Come along to the primary UK agroforestry event for 2024!

Agroforestry in the UK is a rapidly growing sector and the only place to meet the experts, hear groundbreaking research, and visit established sites is the Farm Woodland Forum Annual Meeting.

The Farm Woodland Forum (FWF) formed in the 1980s, with the first annual meeting held at the University of Edinburgh in 1987. From the get-go, the FWF was at the forefront of agroforestry research in the UK, with the establishment of the Silvopastoral National Network Experiment, a series of 6 trials across the UK.

Following the success of these trials another network was set up in 1992, the National Silvoarable Network, in which poplar was grown alongside a standard arable rotation at 3 sites. As these sites developed the FWF Annual Meeting became a key opportunity to share the latest results from these experiments, as well as providing a space to discuss and influence policy, notably with the 1998 annual meeting, hosted at Bangor University, featuring the Welsh Office Minister for Agriculture and senior staff at the Forestry Commission.

Since the first meeting in 1987, the FWF has continued to meet annually with this year being the 38th meeting. A wide range of sites have hosted the meeting. Aside from the myriad of academic institutions, meetings have been held at Government institutions (Teagasc Kingsealy Research Centre, 2010), NGOs (Northmoor Trust, 2006), and even a castle! (Castle Menzies, 2008). To provide a greater sense of unity across the 4 nations, recent annual meetings have rotated between England, Scotland, Wales, and Ireland which allows for a regular focus and update on each nation’s agroforestry status, key in these rapidly developing policy landscapes.

Presentations are given by a range of members, such as tree hay pioneer Ted Green – pictured here providing a practical demonstration on tree hay at the 2019 FWF annual meeting

Another recent addition to the annual meetings is the use of themes, giving each year a distinct feel in topics discussed and work presented. Previous years have focused on upland farming (2004), historical precedence (2008), and wood products (2015) to name a few. The first day of the annual meeting is normally devoted to covering these topics and other presentations and posters of the latest agroforestry research. Following this, the second day provides the opportunity to visit local agroforestry sites. Previous visits include, predictably, old sites from the Silvopastoral National Network Experiment (2016 & 2012), the National Forest (2009), and an abundance of individual pioneering farms such as Wakelyns and Whitehall Farm (2011).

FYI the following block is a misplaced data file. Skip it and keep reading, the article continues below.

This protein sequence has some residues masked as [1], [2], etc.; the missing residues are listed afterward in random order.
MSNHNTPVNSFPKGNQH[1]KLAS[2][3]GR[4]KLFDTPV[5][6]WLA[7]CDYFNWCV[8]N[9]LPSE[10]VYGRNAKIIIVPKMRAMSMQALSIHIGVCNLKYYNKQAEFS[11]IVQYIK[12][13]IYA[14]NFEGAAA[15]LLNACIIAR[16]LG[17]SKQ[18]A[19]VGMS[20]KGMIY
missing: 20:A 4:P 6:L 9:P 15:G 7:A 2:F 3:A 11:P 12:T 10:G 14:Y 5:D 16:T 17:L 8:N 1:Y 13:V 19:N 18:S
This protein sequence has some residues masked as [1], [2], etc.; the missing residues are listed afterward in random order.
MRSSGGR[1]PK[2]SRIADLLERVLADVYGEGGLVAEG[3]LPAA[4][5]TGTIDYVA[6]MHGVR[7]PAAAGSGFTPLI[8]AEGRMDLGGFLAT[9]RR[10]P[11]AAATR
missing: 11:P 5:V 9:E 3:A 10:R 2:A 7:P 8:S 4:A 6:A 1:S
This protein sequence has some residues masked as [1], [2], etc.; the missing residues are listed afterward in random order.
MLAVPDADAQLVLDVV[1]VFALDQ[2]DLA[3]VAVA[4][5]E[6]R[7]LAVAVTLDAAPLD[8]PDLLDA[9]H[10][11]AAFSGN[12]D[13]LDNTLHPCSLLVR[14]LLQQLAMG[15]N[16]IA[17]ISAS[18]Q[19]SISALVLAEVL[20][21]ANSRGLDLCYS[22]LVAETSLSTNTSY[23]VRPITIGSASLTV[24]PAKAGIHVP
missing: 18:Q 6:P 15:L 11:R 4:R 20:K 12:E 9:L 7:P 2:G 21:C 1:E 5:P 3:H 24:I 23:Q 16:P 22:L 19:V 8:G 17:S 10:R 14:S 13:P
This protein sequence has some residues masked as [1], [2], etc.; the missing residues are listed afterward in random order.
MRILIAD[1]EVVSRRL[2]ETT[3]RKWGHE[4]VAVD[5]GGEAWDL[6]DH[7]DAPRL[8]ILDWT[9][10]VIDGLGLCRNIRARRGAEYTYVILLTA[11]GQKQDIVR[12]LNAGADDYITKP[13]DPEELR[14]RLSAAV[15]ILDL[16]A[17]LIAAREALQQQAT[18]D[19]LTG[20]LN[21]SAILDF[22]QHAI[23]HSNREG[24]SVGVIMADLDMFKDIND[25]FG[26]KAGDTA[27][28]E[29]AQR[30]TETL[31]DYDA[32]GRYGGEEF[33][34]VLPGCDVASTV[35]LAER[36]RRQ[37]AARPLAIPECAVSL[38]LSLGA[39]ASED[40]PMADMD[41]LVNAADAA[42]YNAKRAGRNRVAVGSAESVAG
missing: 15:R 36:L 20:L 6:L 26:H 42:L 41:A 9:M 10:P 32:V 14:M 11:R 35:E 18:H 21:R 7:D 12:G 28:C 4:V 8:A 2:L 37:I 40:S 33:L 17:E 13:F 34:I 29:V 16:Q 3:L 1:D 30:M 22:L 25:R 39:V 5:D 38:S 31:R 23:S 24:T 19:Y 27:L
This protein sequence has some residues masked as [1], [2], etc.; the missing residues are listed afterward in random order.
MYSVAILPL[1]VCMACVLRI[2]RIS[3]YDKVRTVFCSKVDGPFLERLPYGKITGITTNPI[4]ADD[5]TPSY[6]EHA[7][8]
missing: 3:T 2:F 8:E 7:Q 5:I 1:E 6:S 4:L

For 2024 the FWF annual meeting is being hosted by Paul Burgess and Cranfield University (19th-20th June). The theme of the meeting is ‘Agroforestry for food, net zero, and biodiversity’ which promises to encompass a wide range of topics for the presentation and posters. The morning of the second day will see a visit to a local tree planting initiative with the afternoon being spent at the RSPB’s Hope Farm.

Despite all this talk of presentation and and posters sounding very academic, the meeting is far from a scientific conference and is open to everyone and anyone who has an interest in agroforestry in the UK. The membership of the FWF is incredibly diverse; from farmers and foresters to NGOs, policy makers, educators, students, and so many more… allowing the annual meeting to explore a bountiful mixture of views and opinions.

(Left shows a 2022 farm visit as part of the FWF annual meeting. Members of the FWF eagerly listen in as the farmer describes experiences at this farm in North Wales)

Piqued your interest? Further details about this year’s meeting can be found on the Cranfield website, while future and past meetings are detailed on the Farm Woodland Forum website.   

Header image shows Chris Stoate (holding the information board) answering questions from the touring FWF members at The GWCT Allerton Project, Leicestershire, from the 2018 FWF.

All photos courtesy of Jo Smith, FWF. All Rights Reserved

The information contained above reflects the views of the author/s and does not necessarily reflect that of Agricology and its partners.

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